Asked  6 Months ago    Answers:  5   Viewed   26 times

Consider the following code:

#wrapper {
    width: 500px;
    border: 1px solid black;
}
#first {
    width: 300px;
    border: 1px solid red;
}
#second {
    border: 1px solid green;
}
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I would like the two divs to be next to each other inside the wrapper div. In this case, the height of the green div should determine the height of the wrapper.

How could I achieve this via CSS ?

 Answers

40

Float one or both inner divs.

Floating one div:

#wrapper {
    width: 500px;
    border: 1px solid black;
    overflow: hidden; /* will contain if #first is longer than #second */
}
#first {
    width: 300px;
    float:left; /* add this */
    border: 1px solid red;
}
#second {
    border: 1px solid green;
    overflow: hidden; /* if you don't want #second to wrap below #first */
}

or if you float both, you'll need to encourage the wrapper div to contain both the floated children, or it will think it's empty and not put the border around them

Floating both divs:

#wrapper {
    width: 500px;
    border: 1px solid black;
    overflow: hidden; /* add this to contain floated children */
}
#first {
    width: 300px;
    float:left; /* add this */
    border: 1px solid red;
}
#second {
    border: 1px solid green;
    float: left; /* add this */
}
Tuesday, June 1, 2021
 
Sanguine
answered 6 Months ago
97

h(n) elements are 'block' elements, which means they will grow to take all available horizontal space. This also means they will push anything "right" of them down to the next line.

One easy way to accomplish this is to set their display to inline:

<style>
    h5, h6 {display:inline;}
</style>

Note that inline-block is not supported in all browsers.

You can also float block elements, but that can become a sticky issue as floating can be fairly complex. Stick with inline for cases like this.

Sunday, August 15, 2021
 
viky
answered 4 Months ago
65

Yes it is via the new step-function easing curves property.

Instead of "ease-in" etc. use "step-start" or "step-end" which will make the transition happen instantaneously either at the beginning or end of the time period specified in transition-duration.

You can also have multiple steps: "steps(N, start | end ])" which will have the transition happen in equally spaced steps.

AFAIK this is only supported in Chrome to date.

Wednesday, August 25, 2021
 
xosp7tom
answered 3 Months ago
19

Boilerplate's css uses few hacks like * (*font-size:small;) and some browser specific css rules - if you are really concerned about validation just move the hacky rules out of the main style.css and load them for the browser that needs them only.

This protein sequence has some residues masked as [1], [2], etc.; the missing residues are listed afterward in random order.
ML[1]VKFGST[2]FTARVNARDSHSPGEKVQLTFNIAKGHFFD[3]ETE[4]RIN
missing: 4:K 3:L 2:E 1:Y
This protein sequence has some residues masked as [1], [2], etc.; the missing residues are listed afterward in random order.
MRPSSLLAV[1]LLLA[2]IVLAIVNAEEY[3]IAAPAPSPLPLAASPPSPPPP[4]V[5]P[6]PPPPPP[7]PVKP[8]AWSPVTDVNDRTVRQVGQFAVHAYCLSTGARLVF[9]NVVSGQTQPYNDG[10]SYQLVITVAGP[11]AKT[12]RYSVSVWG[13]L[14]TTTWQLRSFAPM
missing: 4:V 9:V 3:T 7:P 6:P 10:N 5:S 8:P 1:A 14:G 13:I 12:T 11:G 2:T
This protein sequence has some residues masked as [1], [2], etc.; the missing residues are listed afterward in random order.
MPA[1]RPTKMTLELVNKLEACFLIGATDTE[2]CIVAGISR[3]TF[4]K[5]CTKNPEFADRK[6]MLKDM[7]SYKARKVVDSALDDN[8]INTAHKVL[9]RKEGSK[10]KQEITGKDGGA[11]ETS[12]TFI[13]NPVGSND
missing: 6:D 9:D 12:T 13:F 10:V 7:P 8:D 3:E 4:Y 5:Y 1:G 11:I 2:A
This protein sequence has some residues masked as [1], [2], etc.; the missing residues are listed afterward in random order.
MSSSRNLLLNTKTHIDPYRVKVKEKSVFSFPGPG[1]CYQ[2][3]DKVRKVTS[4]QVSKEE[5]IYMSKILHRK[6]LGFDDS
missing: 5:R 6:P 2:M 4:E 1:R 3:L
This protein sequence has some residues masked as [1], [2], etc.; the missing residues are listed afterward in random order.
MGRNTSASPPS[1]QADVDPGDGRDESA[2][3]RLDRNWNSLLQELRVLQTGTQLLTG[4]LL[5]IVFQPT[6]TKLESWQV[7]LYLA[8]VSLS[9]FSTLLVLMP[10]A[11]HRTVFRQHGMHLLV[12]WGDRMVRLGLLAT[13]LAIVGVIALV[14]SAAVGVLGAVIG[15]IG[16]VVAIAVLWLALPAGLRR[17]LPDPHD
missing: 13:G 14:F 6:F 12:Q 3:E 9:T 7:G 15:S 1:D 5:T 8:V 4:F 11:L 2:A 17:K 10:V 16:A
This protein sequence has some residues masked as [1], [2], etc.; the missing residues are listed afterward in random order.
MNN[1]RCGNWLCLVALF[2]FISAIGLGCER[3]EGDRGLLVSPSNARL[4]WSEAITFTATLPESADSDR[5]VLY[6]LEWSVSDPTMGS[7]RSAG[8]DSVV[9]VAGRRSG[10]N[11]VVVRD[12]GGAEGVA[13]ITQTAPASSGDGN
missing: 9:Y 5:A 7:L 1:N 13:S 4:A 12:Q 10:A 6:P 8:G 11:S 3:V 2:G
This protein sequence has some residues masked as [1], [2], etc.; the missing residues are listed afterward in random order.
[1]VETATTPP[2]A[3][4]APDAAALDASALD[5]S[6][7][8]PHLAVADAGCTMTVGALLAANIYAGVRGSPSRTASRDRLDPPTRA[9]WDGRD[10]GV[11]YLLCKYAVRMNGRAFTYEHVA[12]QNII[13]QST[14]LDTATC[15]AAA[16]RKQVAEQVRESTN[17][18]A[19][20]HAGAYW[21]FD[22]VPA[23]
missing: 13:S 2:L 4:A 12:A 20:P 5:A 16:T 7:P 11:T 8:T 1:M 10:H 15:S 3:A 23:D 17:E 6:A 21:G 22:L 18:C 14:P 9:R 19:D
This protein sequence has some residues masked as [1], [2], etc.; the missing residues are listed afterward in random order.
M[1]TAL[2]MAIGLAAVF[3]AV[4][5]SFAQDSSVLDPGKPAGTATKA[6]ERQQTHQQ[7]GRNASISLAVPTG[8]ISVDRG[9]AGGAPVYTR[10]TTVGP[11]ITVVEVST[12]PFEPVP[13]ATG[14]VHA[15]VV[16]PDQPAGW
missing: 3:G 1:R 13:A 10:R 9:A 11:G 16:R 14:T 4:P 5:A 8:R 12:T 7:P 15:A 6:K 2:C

You can be either hacky and crossbrowser or valid and degraded. And don't forget that boilerplate also states:

Think there's too much? The HTML5 Boilerplate is delete-key friendly. :)

But if you ask me - its waste of time trying to pass the css validation and still be crossbrowser compatible - if your client demands it and has extra money to pay for the css valid badge (which probably won't generate them any extra income) than go for it, if you personaly are obsessed by having to pass it go for it - otherwise it's nonsense and waste of your time. If you wrote all of the valid css3 rules correctly and used a few vendor specific rules it won't really kill anyone.

Overall Boilerplate is a solid template and perfectly ok to use for every day projects and the problems you are exposing are more of a perfectionist's view on the thing. This would be my 2 cents on this.

Sunday, October 10, 2021
 
Jakob Gade
answered 2 Months ago
23

First of all, you should target the names of the elements that appear in your HTML. Looks like your CMS appends some sort of preffix and your ids doesn't match. (You have #footerleftpane but it renders as #dnn_footerleftpane)

Also, as you are using a fixed width container there is no use to the troubles generated by not passing a width to the middle container. Give it a width and see if it works. If it doesn't you can try two more methods, if your blocks are in the correct source order (left, center, right).

  1. You can float them all left, making sure its widths and paddings fit on the container.

    #dnn_footerleftpane, #dnn_footerMidPane, #dnn_footerRightPane {
      width: 300px;
      float: left;
      ....
    }
    
  2. You can use display: inline-block, also making sure to fit your widths and paddings on the container

    #dnn_footerleftpane, #dnn_footerMidPane, #dnn_footerRightPane {
      ....
      display: inline-block;
      ...
    }
    
Friday, October 29, 2021
 
mcography
answered 1 Month ago
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